The last administration's Future Jobs Fund cost £1 billion. It was intended to create 150,000 jobs (although an independent evaluation says it created 105,220).

DWP's own "customer experience" report on the programme concluded that "almost all participants reported a significant increase in their skills... perceived sense of employability". And the independent evaluation says it “moved people off long-term benefits…engaged employers…benefited communities” and even “improved people’s health and reduced criminal behaviour.”

So there doesn't seem to be any doubt that this fund was "socially useful" (to borrow a term). But...

a) was it worth the cost - what were the savings to exchequer as a result?

b) was the programme created in a way that created as much economic, as well as social value, as possible?

Well first, the independent evaluation say the net cost of the programme to government was £3,946 per participant when direct costs and savings to the Exchequer are counted. But that this does not account for indirect benefits – which may or may not have made it cost neutral or better.

Second, The Future Jobs Fund was restricted to the public and third sectors. (Although bizarrely, a senior civil servant working on the policy reported that this was more as a result of DWP  misreading state aid rules than a clear policy intention!) It is difficult to make the case for huge direct economic value creation going on in those two sectors, at least compared to the private sector. This programme supported - whisper it - the "economically useless"!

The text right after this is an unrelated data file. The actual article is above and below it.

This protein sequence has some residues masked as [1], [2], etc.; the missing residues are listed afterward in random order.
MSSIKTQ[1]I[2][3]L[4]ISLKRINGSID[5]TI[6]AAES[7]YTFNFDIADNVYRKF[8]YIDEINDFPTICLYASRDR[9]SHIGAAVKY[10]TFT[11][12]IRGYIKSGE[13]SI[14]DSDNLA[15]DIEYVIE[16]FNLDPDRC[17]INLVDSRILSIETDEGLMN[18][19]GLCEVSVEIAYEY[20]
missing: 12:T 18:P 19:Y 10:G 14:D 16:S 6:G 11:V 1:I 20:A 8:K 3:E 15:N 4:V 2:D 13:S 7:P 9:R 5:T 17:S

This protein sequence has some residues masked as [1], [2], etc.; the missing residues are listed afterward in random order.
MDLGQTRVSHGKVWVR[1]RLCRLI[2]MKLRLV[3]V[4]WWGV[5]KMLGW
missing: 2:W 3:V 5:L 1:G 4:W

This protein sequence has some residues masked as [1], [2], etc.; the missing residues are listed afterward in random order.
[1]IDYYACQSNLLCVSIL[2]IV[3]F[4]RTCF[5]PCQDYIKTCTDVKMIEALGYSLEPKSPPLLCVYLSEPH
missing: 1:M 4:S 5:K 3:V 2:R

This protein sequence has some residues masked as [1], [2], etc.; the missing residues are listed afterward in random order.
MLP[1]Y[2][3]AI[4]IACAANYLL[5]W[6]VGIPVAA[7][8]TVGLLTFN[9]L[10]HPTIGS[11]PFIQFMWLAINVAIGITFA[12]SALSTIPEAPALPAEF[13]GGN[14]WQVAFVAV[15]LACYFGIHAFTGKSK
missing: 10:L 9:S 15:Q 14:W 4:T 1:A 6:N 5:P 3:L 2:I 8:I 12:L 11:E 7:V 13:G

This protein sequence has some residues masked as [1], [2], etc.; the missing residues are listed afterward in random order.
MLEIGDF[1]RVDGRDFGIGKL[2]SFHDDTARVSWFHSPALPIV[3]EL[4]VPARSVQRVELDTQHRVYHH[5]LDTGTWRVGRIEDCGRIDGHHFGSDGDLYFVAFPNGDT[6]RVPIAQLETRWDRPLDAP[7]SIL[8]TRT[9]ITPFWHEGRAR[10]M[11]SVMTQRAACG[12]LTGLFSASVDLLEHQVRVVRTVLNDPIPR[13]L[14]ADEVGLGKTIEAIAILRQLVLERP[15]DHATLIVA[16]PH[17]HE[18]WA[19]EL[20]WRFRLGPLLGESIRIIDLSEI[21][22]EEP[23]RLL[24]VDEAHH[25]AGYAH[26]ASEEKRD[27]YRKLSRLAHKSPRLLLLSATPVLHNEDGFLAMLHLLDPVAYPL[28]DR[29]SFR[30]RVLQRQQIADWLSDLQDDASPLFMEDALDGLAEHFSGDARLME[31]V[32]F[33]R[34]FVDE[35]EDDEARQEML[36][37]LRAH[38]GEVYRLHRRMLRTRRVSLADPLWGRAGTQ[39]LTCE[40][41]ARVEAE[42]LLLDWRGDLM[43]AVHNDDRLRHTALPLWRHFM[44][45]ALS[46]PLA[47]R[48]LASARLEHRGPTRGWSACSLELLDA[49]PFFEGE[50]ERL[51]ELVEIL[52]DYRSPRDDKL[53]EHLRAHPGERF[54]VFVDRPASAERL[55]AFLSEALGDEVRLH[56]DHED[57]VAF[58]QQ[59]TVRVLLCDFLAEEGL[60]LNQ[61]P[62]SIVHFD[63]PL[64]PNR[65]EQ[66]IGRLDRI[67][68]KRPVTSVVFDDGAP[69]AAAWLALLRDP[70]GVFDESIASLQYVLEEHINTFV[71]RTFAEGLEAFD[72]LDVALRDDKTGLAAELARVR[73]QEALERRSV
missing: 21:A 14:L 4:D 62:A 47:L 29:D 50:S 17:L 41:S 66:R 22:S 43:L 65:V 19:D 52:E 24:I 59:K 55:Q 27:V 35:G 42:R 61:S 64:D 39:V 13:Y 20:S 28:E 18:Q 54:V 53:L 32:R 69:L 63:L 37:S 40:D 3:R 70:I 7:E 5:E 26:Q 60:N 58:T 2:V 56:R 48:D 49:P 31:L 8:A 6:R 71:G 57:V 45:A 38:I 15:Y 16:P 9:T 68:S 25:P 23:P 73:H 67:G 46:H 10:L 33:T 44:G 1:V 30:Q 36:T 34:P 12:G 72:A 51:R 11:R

Now the new Government are introducing the Youth Contract which will also cost £1bn. This aims to help 500,000 young people. It appears, however to be principally directed towards private sector employers. Presumably, this includes the third sector, unless the money is channeled through the Work Programme providers, in which case the third sector seems unlikely to see very much of the action.

So several questions arise here too...

a) Is the new Governemnt convinced the costs outweigh the benefits?

b) Is the programme created in a way that creates as much social, as well as economic value, as possible?

First, it seems so. Or why would they spend money on it? Although it is far from clear where the money is coming from.

Second, if the programme is only directed via the private sector, this looks promising for economic value - as long as we generously ignore the huge swathes of the private sector which don't actually create any value.

But in terms of added social value, it doesn't look good. This is what we could call a 'social value neutral programme' at best  – so much for factoring social value into government spending decisions.

Perhaps the Future Fobs Fund 3.0 will also be worth £1bn? Next time it will help a millon (!) young people. And with any luck (e.g. someone misunderstands the rules again) the programme will be directed principally via businesses which directly create both social and economic value. Now that's the future.